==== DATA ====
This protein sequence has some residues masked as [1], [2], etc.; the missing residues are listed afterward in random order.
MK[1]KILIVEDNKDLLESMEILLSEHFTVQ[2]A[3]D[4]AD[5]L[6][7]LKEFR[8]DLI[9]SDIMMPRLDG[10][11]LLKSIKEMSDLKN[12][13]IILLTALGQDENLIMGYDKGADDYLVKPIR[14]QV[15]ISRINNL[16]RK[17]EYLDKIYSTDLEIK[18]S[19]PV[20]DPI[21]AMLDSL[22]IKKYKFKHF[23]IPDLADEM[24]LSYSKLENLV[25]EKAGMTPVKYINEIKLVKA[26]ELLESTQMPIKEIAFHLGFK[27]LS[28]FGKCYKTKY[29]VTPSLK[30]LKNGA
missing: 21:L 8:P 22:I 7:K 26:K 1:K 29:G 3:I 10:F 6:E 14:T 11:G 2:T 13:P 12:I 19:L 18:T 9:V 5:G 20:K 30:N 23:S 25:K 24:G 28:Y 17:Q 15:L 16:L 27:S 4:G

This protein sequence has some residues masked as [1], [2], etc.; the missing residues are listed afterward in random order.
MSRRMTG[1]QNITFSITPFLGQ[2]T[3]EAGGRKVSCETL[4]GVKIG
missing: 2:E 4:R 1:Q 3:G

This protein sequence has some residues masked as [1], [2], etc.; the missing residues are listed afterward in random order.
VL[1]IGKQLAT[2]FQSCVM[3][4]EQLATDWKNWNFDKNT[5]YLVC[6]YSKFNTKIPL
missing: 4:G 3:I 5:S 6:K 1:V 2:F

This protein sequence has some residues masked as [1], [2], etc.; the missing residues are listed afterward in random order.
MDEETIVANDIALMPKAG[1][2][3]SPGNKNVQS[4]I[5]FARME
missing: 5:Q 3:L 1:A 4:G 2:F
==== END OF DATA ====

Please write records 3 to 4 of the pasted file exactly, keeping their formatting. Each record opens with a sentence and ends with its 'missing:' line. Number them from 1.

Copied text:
This protein sequence has some residues masked as [1], [2], etc.; the missing residues are listed afterward in random order.
VL[1]IGKQLAT[2]FQSCVM[3][4]EQLATDWKNWNFDKNT[5]YLVC[6]YSKFNTKIPL
missing: 4:G 3:I 5:S 6:K 1:V 2:F

This protein sequence has some residues masked as [1], [2], etc.; the missing residues are listed afterward in random order.
MDEETIVANDIALMPKAG[1][2][3]SPGNKNVQS[4]I[5]FARME
missing: 5:Q 3:L 1:A 4:G 2:F